- Russia’s oil and gas trade is booming after struggling for more than a year in the face of sanctions.
- Reuters estimates that the country is expected to earn $7.6 billion from oil and gas sales this month.
Russia’s energy trade is on the rebound after more than a year of declining revenues, according to the latest estimates.
Russia’s oil and gas revenues are expected to rise by about 733 billion rubles, or $7.6 billion, in the month through September, according to a Reuters estimate published on Tuesday. That’s 14% more than the $6.6 billion profit Russia earned in the month of August, and a 7% increase from September last year, when Russia earned $7.1 billion from its oil and gas sales.
The revenue increase is partly due to rising oil prices after Russia promised to cut oil production by the end of the year. The average price of Urals crude, Russia’s main oil blend, rose to $74 a barrel in August from $60 a barrel last month, according to Russian Finance Ministry data. Meanwhile, the country’s total oil export revenues rose by $1.8 billion to $17.1 billion, according to International Energy Agency data.
Russia is also imposing higher taxes on its energy suppliers, another factor contributing to rising profits. Reuters analysis shows the country is expected to take in an additional 24% in mineral extraction taxes over the next month, totaling $1.1 trillion rubles.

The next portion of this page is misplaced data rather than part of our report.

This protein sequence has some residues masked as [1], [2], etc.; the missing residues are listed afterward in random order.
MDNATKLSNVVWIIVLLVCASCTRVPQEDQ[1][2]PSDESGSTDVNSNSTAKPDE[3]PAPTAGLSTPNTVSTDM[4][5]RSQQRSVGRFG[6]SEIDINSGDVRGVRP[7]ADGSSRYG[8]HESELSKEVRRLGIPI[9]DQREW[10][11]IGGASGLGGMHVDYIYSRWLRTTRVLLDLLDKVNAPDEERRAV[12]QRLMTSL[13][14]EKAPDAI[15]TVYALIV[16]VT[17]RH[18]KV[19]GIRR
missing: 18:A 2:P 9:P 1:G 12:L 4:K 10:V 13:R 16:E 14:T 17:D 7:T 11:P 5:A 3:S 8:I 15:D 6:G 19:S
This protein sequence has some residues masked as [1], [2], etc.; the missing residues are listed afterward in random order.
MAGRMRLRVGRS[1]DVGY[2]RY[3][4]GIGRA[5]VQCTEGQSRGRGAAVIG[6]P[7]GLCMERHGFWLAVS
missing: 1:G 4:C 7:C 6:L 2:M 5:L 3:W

These trends are in sharp contrast to last year, when Russia’s oil and gas revenues declined as the West imposed tight sanctions on its energy trade. Russian crude was banned from the EU and placed under a $60 price ceiling – measures that caused Russia’s oil and gas revenues to nearly halve at the beginning of the year.
But Putin has rejected those trade restrictions — and experts say Russia has developed a number of ways to avoid Western oil sanctions, helping boost oil export profits in several months. This includes methods such as raising shipping costs on its oil around the price limit, and offloading more of its crude to allies such as China and India, which have insisted on subsidized Russian oil since the early days of the war.
Economists are still warning of a crisis for Russia’s overall economy, especially amid its costly “special military operation” in Ukraine. Russian central bankers raised interest rates to 13%, a sign that policymakers are struggling to tame inflation and prop up the country’s weakening ruble.